Two short chapters on sacraments this week.
1 The perfection of spiritual strength consists properly in a man’s daring to confess the faith of Christ in the presence of anyone at all, and in a man’s being not withdrawn therefrom either by confusion or by terror, for strength drives out inordinate terror.
Therefore, the sacrament by which spiritual strength is conferred on the one born again makes him in some sense a front-line fighter for the faith of Christ. And because fighters under a prince carry his insignia, they who receive the sacrament of confirmation are signed with the sign of Christ; this is the sign of the cross by which He fought and conquered. This sign they receive on the forehead as a sign that without a blush they publicly confess the faith of Christ.
Notes Did you see a martial metaphor coming?
2 This signing takes place with a mixture of oil and balm which is called chrism, and not without reason. For by the oil one designates the power of the Holy Spirit, from whom Christ, too, is called “anointed” (Ps. 44:8; Luke 4:18); and consequently from Christ they are called “Christians” (Acts 9:26), so to say, as fighting under Him. And by the balm, through its fragrance, good repute is indicated. For the public confession of faith in Christ this good repute must be had by those who dwell among men of this world, brought forth, so to say, from the hidden recesses of the Church onto the field of battle.
3 Suitably, too, this sacrament is conferred only by bishops, who are in some sense the leaders of the Christian army. For even in secular military forces it is the prerogative of the army leader to select some men to be enrolled; so, also, those who receive this sacrament seem to be enrolled somehow in the spiritual military forces. Hence, also, a hand is laid upon them to designate the derivation of manliness from Christ.
Notes Ah, manliness. A most unwelcome argument in our age.
1 Now, bodily life needs material nourishment, not only for increase in quantity, but to maintain the nature of the body as well, lest it be dissolved by continuous resolutions and lose its power; in the same way it was necessary to have spiritual nourishment for the spiritual life that the reborn may both be conserved in virtues and grow in them.
2 Spiritual effects were fittingly given under the likeness of things visible (as was said); therefore, spiritual nourishment of this kind is given to us under the appearances, of the things which men rather commonly use for bodily nourishment. Bread and wine are of this sort. Accordingly, this sacrament is given under the appearances of bread and wine.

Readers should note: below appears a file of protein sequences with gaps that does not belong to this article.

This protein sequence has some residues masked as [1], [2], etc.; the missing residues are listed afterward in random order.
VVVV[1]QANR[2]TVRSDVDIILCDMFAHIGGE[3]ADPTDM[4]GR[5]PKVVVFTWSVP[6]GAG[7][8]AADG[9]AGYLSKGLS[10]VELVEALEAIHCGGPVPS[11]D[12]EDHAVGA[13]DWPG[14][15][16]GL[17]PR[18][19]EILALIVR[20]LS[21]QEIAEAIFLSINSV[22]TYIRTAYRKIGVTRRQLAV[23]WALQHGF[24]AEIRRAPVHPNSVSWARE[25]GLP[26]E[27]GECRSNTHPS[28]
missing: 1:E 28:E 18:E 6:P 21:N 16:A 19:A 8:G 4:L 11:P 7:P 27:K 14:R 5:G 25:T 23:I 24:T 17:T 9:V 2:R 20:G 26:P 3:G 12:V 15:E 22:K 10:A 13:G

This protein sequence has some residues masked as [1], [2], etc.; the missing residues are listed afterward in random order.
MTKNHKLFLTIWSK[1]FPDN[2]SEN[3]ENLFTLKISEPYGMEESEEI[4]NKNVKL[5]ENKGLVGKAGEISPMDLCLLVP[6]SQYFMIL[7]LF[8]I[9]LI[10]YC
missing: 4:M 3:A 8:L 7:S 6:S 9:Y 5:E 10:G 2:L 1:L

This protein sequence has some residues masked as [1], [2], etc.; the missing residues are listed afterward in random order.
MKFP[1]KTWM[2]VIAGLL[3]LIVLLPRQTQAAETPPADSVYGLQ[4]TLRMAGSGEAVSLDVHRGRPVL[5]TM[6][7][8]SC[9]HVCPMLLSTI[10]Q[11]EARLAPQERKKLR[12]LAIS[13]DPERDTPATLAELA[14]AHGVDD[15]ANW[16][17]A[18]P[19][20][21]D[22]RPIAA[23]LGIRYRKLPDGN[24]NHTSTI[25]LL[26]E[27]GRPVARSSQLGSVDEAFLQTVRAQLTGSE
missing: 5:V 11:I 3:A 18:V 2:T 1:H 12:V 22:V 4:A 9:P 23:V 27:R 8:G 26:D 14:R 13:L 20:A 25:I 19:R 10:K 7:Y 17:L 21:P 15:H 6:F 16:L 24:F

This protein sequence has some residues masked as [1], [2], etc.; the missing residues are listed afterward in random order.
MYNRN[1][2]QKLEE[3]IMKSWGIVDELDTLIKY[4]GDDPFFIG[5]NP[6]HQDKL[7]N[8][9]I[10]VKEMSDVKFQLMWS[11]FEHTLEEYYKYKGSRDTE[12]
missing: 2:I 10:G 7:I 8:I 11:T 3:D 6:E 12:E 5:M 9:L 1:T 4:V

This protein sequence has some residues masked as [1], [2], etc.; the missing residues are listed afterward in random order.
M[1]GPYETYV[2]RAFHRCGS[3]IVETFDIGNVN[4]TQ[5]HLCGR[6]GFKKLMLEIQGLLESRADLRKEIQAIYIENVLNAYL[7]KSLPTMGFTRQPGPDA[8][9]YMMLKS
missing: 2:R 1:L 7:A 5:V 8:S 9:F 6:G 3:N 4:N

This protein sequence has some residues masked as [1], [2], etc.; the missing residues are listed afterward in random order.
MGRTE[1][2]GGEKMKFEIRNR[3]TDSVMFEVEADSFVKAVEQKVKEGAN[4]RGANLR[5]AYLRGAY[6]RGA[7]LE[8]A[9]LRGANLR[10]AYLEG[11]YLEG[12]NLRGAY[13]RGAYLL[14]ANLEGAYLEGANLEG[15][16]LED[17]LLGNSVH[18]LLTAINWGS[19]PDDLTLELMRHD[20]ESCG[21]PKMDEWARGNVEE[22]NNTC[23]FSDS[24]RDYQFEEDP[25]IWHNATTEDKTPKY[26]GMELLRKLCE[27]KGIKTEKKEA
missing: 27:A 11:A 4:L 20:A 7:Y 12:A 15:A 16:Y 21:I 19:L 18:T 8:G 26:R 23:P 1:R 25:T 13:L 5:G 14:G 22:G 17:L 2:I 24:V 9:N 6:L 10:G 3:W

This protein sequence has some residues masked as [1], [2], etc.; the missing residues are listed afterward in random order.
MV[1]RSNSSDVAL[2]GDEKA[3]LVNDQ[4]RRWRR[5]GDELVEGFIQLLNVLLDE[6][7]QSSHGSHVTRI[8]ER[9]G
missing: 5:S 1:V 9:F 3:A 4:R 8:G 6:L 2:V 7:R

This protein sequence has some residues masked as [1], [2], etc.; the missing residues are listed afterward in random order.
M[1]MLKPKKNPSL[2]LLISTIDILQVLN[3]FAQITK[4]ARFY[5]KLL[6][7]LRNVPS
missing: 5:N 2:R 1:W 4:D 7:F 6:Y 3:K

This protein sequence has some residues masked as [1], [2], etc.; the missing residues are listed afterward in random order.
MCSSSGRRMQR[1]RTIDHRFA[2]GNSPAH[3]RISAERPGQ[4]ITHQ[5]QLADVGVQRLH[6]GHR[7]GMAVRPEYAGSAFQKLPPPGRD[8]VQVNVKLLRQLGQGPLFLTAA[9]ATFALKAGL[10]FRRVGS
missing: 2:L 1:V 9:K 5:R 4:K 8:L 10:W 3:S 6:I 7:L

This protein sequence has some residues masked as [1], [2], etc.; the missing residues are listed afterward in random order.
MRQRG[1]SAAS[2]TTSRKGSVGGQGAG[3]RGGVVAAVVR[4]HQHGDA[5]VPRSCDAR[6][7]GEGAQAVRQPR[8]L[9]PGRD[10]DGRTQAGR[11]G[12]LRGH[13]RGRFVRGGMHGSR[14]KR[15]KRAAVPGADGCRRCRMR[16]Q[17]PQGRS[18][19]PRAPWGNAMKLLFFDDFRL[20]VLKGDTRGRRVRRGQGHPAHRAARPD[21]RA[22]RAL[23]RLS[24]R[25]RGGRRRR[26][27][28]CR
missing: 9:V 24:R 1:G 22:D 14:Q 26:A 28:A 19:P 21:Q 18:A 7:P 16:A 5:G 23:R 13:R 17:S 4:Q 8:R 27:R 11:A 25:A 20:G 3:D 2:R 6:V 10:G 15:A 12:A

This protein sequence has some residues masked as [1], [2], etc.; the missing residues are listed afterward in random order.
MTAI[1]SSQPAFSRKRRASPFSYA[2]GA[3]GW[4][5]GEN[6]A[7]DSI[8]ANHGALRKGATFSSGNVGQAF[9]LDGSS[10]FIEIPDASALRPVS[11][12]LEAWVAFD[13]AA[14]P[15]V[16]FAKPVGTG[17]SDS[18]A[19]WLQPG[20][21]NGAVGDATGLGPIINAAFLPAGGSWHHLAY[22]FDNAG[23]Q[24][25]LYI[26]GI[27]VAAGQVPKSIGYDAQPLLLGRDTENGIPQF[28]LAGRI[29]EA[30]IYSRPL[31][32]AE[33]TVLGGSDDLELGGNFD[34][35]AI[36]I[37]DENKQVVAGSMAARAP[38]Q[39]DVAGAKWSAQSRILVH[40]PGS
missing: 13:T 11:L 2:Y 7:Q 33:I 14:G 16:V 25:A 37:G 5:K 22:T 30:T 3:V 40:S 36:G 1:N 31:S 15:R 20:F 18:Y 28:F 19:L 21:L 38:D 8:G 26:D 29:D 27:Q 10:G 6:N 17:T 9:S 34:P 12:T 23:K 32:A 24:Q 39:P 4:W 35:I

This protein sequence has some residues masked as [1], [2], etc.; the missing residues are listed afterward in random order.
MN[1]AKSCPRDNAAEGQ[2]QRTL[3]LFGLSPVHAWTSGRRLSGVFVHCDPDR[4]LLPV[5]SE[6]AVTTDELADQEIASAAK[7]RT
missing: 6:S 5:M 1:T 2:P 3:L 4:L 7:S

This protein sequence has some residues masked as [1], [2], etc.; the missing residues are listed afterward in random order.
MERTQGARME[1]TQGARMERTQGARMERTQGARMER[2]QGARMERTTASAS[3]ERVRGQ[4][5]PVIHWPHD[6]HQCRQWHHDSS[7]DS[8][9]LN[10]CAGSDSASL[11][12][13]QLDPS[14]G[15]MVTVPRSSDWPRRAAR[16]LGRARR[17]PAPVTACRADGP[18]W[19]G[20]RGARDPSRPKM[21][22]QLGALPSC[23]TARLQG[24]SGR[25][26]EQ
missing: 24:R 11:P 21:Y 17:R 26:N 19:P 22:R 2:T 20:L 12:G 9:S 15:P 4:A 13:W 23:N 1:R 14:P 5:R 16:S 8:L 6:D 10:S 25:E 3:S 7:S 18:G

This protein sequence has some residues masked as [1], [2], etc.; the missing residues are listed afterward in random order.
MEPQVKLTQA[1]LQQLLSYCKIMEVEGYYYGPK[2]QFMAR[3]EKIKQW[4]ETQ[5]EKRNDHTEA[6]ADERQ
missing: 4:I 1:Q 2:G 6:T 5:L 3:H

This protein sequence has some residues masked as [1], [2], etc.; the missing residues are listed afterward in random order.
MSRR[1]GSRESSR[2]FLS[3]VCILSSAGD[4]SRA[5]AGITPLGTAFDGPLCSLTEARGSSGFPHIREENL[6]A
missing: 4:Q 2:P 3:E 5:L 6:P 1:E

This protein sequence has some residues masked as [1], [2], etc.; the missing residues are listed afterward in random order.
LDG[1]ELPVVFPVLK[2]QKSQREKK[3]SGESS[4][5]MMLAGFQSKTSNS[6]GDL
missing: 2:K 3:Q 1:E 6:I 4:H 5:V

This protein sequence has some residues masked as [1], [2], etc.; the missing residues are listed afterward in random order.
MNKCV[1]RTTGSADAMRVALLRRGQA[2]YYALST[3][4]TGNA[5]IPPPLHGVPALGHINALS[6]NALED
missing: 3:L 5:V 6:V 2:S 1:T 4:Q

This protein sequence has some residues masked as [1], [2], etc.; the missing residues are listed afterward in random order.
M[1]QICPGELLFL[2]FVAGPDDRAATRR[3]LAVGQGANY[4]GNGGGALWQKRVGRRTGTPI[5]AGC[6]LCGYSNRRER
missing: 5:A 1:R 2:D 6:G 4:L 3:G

3 But consider this: He who begets is joined to the begotten in one way, and nourishment is joined to the nourished in another way in bodily things. For the one who begets need not be conjoined to the begotten in substance, but in likeness and in power only. But nutriment must be conjoined to the one nourished in substance.
Wherefore, that the spiritual effects may answer the bodily signs, the mystery of the incarnate Word is joined to us in one way in baptism which is a spiritual rebirth, and in another way in this sacrament of the Eucharist which is a spiritual nourishment. In baptism the Word incarnate is contained in His power only, but we hold that in the sacrament of the Eucharist He is contained in His substance.
4 And since the fulfillment of our salvation took place through the passion and death of Christ, in which His blood was separated from His flesh, we are given the sacrament of His body separately under the appearance of bread, and of His blood under the appearance of wine, and so we have in this sacrament both memory and the representation of our Lord’s passion. And in this our Lord’s words are fulfilled: “My flesh is meat indeed, and my blood is drink indeed” (John 6:56).
Notes John, you will recall, also tells us of how Jesus initially lost a large number of followers after asking his disciples to eat his flesh and drink his blood.